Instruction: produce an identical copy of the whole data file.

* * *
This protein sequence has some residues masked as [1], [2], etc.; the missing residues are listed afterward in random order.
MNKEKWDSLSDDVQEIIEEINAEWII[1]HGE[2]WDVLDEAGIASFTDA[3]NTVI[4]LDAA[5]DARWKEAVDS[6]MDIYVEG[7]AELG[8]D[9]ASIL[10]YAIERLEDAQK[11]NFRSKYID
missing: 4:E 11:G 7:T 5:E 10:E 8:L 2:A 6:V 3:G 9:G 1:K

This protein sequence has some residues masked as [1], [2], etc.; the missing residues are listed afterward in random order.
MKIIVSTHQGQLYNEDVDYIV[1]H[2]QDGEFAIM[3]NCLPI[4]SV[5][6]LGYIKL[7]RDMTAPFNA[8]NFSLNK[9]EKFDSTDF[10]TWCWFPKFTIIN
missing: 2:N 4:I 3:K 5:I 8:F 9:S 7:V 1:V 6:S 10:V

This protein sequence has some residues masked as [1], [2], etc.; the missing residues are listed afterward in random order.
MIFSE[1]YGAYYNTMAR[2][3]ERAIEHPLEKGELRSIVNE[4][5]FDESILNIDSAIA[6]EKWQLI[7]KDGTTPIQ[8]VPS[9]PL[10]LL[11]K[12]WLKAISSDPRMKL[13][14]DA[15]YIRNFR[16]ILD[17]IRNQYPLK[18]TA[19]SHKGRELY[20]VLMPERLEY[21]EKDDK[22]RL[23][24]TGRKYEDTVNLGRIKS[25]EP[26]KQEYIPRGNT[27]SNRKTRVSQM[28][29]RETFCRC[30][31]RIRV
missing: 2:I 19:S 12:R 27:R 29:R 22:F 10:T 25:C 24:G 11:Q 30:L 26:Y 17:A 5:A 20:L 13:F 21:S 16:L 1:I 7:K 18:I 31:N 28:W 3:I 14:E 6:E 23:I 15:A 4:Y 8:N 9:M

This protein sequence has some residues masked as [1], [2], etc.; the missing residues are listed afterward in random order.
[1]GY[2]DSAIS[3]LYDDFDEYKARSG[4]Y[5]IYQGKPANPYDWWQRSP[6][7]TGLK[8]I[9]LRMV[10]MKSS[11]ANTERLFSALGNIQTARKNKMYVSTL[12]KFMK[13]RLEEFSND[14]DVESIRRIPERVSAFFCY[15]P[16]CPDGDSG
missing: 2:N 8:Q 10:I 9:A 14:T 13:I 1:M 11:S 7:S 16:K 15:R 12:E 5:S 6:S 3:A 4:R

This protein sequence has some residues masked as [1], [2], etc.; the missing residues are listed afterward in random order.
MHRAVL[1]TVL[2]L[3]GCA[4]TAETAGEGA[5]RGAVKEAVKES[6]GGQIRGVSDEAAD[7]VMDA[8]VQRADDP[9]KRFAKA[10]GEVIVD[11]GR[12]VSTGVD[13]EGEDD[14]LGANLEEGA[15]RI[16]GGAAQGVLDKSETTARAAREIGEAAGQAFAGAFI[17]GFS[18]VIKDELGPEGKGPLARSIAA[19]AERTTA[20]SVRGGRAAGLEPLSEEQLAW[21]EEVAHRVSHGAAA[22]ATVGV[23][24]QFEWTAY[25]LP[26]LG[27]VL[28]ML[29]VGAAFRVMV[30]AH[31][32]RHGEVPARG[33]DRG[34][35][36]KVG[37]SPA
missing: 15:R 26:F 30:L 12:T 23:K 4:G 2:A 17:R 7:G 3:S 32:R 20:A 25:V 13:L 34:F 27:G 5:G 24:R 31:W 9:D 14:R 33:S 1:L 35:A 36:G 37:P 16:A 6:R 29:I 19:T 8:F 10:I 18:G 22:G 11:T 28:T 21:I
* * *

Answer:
This protein sequence has some residues masked as [1], [2], etc.; the missing residues are listed afterward in random order.
MNKEKWDSLSDDVQEIIEEINAEWII[1]HGE[2]WDVLDEAGIASFTDA[3]NTVI[4]LDAA[5]DARWKEAVDS[6]MDIYVEG[7]AELG[8]D[9]ASIL[10]YAIERLEDAQK[11]NFRSKYID
missing: 4:E 11:G 7:T 5:E 10:E 8:L 2:A 6:V 3:G 9:G 1:K

This protein sequence has some residues masked as [1], [2], etc.; the missing residues are listed afterward in random order.
MKIIVSTHQGQLYNEDVDYIV[1]H[2]QDGEFAIM[3]NCLPI[4]SV[5][6]LGYIKL[7]RDMTAPFNA[8]NFSLNK[9]EKFDSTDF[10]TWCWFPKFTIIN
missing: 2:N 4:I 3:K 5:I 8:F 9:S 7:V 1:V 6:S 10:V

This protein sequence has some residues masked as [1], [2], etc.; the missing residues are listed afterward in random order.
MIFSE[1]YGAYYNTMAR[2][3]ERAIEHPLEKGELRSIVNE[4][5]FDESILNIDSAIA[6]EKWQLI[7]KDGTTPIQ[8]VPS[9]PL[10]LL[11]K[12]WLKAISSDPRMKL[13][14]DA[15]YIRNFR[16]ILD[17]IRNQYPLK[18]TA[19]SHKGRELY[20]VLMPERLEY[21]EKDDK[22]RL[23][24]TGRKYEDTVNLGRIKS[25]EP[26]KQEYIPRGNT[27]SNRKTRVSQM[28][29]RETFCRC[30][31]RIRV
missing: 2:I 19:S 12:R 27:R 29:R 22:F 10:T 25:C 24:G 11:Q 30:L 26:Y 17:A 5:A 20:L 13:F 21:S 16:L 1:I 7:K 18:I 31:N 28:W 3:I 14:E 6:E 23:I 15:A 4:Y 8:N 9:M

This protein sequence has some residues masked as [1], [2], etc.; the missing residues are listed afterward in random order.
[1]GY[2]DSAIS[3]LYDDFDEYKARSG[4]Y[5]IYQGKPANPYDWWQRSP[6][7]TGLK[8]I[9]LRMV[10]MKSS[11]ANTERLFSALGNIQTARKNKMYVSTL[12]KFMK[13]RLEEFSND[14]DVESIRRIPERVSAFFCY[15]P[16]CPDGDSG
missing: 2:N 8:Q 10:I 9:A 14:T 13:I 1:M 11:S 7:S 16:K 15:R 12:E 5:S 6:S 3:A 4:R

This protein sequence has some residues masked as [1], [2], etc.; the missing residues are listed afterward in random order.
MHRAVL[1]TVL[2]L[3]GCA[4]TAETAGEGA[5]RGAVKEAVKES[6]GGQIRGVSDEAAD[7]VMDA[8]VQRADDP[9]KRFAKA[10]GEVIVD[11]GR[12]VSTGVD[13]EGEDD[14]LGANLEEGA[15]RI[16]GGAAQGVLDKSETTARAAREIGEAAGQAFAGAFI[17]GFS[18]VIKDELGPEGKGPLARSIAA[19]AERTTA[20]SVRGGRAAGLEPLSEEQLAW[21]EEVAHRVSHGAAA[22]ATVGV[23][24]QFEWTAY[25]LP[26]LG[27]VL[28]ML[29]VGAAFRVMV[30]AH[31][32]RHGEVPARG[33]DRG[34][35][36]KVG[37]SPA
missing: 15:R 26:F 30:L 12:T 23:K 4:G 2:A 17:R 7:G 3:S 32:R 20:A 25:V 13:L 34:F 27:G 5:G 24:R 31:W 9:D 14:R 33:S 1:L 35:A 36:G 37:P 16:A 6:R 29:I 19:T 8:F 10:I 18:G 22:G 11:T 28:T 21:I